Founder of his namesake beauty hub in Melbourne’s Toorak, James Vivian is emblematic of a modern, inclusive beauty industry. This week, James unpacks: the cancellation fee.
To cancellation fee or not to cancellation fee…that is the question that seems to plague skincare business to skincare business.
Today I am speaking to those of you, myself included, who made the hard yet good-for-business decision to instigate a cancellation fee.
How much do I charge?
At James Vivian, in order to secure a booking as a client one must make a $50 prepayment. This payment will be taken off the cost of any upcoming service, rolled over to a subsequent booking or in the case where less than 24-hours notice is provided for a cancellation or change of appointment, will turn into a cancellation fee.
For some skincare businesses, booking deposits can start from $50 with some asking for anywhere between 50 to 100 percent of treatment payment upfront. Now no one, neither you or a client, wants to part with $50 + due to not being able to attend an appointment, especially in this climate where inability to attend an appointment is often due to an isolating child or a last minute notification that they are themselves COVID positive.
Does it really matter?
There is a constant internal debate that a business owner experiences between standing firm against cancellation fees and the contradictory feelings that often prevail to ‘let this one go’. For those leaning more to the latter, can I remind you of staff wages, basic running costs and missed revenue from a client who would have turned up for said appointment?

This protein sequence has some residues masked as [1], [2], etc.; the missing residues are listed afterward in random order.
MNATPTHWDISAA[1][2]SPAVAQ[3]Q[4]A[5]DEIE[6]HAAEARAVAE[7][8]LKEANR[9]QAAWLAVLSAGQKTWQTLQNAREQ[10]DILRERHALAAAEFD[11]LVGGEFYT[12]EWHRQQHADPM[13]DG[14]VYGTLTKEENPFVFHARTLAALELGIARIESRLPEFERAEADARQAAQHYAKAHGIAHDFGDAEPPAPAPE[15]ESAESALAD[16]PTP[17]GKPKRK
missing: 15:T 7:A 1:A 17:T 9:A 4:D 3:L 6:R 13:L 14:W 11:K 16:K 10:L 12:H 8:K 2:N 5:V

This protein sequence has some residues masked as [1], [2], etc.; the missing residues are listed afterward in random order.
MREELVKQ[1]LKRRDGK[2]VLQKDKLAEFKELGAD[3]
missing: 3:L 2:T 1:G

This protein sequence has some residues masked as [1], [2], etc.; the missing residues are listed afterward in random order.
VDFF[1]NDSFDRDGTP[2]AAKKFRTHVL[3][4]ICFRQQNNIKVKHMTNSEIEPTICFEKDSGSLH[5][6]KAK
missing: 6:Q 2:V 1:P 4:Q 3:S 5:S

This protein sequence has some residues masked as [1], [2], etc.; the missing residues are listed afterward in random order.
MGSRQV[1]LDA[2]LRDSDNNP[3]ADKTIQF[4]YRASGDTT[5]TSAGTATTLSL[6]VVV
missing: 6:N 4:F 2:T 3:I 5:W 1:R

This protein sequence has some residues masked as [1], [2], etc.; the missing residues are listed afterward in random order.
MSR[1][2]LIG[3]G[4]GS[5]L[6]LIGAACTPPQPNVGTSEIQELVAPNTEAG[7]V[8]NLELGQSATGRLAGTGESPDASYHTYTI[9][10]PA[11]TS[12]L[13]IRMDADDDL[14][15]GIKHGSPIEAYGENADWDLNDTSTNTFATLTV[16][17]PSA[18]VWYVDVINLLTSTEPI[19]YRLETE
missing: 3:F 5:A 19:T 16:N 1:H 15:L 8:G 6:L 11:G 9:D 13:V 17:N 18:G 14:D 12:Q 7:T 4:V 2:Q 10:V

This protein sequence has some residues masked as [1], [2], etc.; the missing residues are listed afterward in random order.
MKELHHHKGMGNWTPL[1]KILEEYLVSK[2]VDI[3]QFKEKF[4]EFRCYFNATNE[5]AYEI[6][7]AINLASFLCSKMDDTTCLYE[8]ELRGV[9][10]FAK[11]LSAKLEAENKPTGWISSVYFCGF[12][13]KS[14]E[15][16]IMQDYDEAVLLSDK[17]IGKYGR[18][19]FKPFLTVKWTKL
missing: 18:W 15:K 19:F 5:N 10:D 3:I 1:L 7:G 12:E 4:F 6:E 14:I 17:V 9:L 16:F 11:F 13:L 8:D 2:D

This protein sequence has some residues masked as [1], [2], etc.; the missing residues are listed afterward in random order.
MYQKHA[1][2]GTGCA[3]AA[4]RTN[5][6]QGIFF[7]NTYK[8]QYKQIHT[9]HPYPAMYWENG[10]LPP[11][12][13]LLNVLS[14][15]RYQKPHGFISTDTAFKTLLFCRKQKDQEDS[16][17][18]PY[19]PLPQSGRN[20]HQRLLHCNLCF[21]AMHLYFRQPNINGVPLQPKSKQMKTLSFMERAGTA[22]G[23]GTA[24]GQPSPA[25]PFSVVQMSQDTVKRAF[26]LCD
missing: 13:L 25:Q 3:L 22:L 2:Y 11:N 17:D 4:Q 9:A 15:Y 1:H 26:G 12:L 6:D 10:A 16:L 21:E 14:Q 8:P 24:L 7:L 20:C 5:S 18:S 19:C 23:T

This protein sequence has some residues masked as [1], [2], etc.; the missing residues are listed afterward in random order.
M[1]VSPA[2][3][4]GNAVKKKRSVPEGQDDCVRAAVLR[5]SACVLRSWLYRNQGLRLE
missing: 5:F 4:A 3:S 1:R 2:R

To help soften the blow of a cancellation fee for your next cancelled client, I can suggest the following:
1. Keep a detailed and up-to-date waitlist for any clients who wish to attend an appointment at a specific date and time. For example, at James Vivian you often cannot secure an appointment at your desired time for four weeks +, or even longer if you are after an after-hours appointment. We have a massive waitlist of clients who wish to come earlier than their booked appointment. We notate:
- Preferred time(s)
- Unavailable time(s)
- Current appointment (so that we ensure that we delete this appointment if we secure an earlier one).
More often than not, this process allows us to fill an appointment as soon as a cancelled appointment appears.
2. When a client calls to cancel/reschedule their appointment within the period of when your cancellation applies, you can say for example: ‘I am so sorry you are unable to make your appointment today. As soon as I get off the phone to you I am going to go straight to our waitlist and try to fill your spot today so that you do not lose your $50 booking deposit. If I can fill this spot, I will be in touch to rebook your appointment with no additional fee or if we cannot fill this appointment we will still find you a new time but we will have to take another booking deposit from you.’
What this says to your client is:
- I am so sorry you cannot make your appointment today
- I am going to do all that I can to prevent you from losing your $50 deposit (or more as per your policy)
- Prepares them for the prospect that they will need to pay a fee to make another appointment without having to make it then and there.
Client loyalty matters
What often makes this entire process more difficult for us as business owners is that our clients are often genuinely unable to attend their appointment; you can hear in their voices. But a loyal, devoted client should ideally let you know that they will pay any required cancellation fee without you having to ask for it because you have educated your clients on your cancellation fee in advance and they are aware of how precious your time, just like theirs is.
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